Della Monica ushered in a pleasing neutral palette throughout the home’s public spaces, paired traditional and contemporary furnishings and sought out forgiving materials like sisal, linen and Ultrasuede to accommodate the couple’s army of family and friends. When her Welsh terrier, George, catapults himself onto a sofa, as he frequently does, no one frets.
A welcoming make-yourself-at-home-spirit resonates year round. In winter, visitors step through the front door into the generous entry hall to find a fire blazing on the hearth. The floor is a stenciled checkerboard wrought by previous inhabitants and too wonderful, the owners wisely decided, to edit.
Come spring and summer, guests move from the cream-colored living room through French doors onto the south veranda for a view of the property’s most historic tree: a 200-year-old copper beech.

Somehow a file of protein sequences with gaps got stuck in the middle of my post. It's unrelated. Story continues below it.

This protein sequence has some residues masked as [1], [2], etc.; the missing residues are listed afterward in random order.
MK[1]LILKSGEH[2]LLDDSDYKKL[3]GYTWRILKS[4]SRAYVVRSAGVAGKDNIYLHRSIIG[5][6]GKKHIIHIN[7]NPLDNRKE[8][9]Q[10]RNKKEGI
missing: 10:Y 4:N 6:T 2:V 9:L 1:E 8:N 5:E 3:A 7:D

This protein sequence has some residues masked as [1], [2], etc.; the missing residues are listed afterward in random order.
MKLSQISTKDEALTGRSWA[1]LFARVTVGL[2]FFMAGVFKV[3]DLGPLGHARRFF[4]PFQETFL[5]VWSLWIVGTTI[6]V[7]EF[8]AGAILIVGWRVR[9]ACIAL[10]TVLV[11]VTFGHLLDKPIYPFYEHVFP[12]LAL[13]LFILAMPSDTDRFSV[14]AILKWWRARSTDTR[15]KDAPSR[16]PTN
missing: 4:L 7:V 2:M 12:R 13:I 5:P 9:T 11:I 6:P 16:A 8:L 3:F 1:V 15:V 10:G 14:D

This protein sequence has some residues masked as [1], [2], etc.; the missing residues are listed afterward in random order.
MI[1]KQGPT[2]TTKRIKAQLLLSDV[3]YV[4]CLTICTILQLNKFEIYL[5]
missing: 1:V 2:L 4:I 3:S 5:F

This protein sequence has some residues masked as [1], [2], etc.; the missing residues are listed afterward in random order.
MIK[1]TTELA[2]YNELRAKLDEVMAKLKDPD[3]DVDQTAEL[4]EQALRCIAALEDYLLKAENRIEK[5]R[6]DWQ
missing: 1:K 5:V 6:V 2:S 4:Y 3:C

The living room projects a formal air at first, with its gleaming dark floor and gold accents, but Della Monica made sure to design it to accommodate real life, too. The sofa’s linen slipcover, for example, can be whisked off in a jiff for cleaning. Charming juxtapositions like the delicate hand-painted antique cane bench perched alongside an edgy chrome tray table keep the mood lighthearted. And then there’s the glorious art—a Charles Burchfield lithograph above the tray table and a still life by Katherine Ann Hartley (one of two in the couple’s collection) over the mantel.
The dining room owes its cozy feel to its six-foot-ten-inch ceiling, the lowest in the house. Why it should be this way, Della Monica says, is a mystery. The chandelier had to be rescaled to be a bit shorter and wider to make it the perfect fit. Nixing the classic combo of dark chairs and table, Della Monica fearlessly lacquered the table snow-white. At its center sits a handcrafted lamb’s-ear sphere by Bethlehem artist Ray Baker. An arresting oil painting by Sarah Hinckley provides an unexpected splash of dreamy color.